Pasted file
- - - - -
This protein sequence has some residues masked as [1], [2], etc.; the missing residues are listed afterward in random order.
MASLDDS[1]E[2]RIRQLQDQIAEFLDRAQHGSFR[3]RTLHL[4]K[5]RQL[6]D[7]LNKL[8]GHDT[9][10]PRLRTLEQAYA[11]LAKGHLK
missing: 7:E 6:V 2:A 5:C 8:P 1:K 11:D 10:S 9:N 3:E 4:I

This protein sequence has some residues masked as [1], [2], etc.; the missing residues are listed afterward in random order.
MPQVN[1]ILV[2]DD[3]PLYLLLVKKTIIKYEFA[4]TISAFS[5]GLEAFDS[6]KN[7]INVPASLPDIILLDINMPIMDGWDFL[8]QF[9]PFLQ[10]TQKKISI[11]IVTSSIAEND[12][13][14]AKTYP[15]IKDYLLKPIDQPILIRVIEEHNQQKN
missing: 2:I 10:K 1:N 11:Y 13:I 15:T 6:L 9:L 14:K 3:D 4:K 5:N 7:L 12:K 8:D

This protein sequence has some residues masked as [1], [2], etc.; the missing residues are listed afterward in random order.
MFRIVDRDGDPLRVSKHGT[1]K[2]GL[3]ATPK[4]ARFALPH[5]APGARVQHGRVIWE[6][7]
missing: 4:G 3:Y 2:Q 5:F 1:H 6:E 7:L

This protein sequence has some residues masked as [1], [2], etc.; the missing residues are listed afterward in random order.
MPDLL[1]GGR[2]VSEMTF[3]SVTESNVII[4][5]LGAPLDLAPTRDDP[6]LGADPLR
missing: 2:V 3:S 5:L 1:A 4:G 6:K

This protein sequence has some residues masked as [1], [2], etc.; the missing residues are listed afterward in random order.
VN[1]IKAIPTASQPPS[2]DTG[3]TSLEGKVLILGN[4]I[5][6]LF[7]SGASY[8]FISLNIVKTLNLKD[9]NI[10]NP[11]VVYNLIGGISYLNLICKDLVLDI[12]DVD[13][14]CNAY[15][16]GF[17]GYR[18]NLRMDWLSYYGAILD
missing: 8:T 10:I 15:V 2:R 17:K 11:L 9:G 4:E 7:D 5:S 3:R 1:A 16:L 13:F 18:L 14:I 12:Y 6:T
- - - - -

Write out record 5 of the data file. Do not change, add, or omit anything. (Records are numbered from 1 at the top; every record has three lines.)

This protein sequence has some residues masked as [1], [2], etc.; the missing residues are listed afterward in random order.
VN[1]IKAIPTASQPPS[2]DTG[3]TSLEGKVLILGN[4]I[5][6]LF[7]SGASY[8]FISLNIVKTLNLKD[9]NI[10]NP[11]VVYNLIGGISYLNLICKDLVLDI[12]DVD[13][14]CNAY[15][16]GF[17]GYR[18]NLRMDWLSYYGAILD
missing: 8:T 10:I 15:V 2:R 17:K 11:L 9:G 4:E 7:D 5:S 3:R 1:A 16:L 13:F 18:L 14:I 12:Y 6:T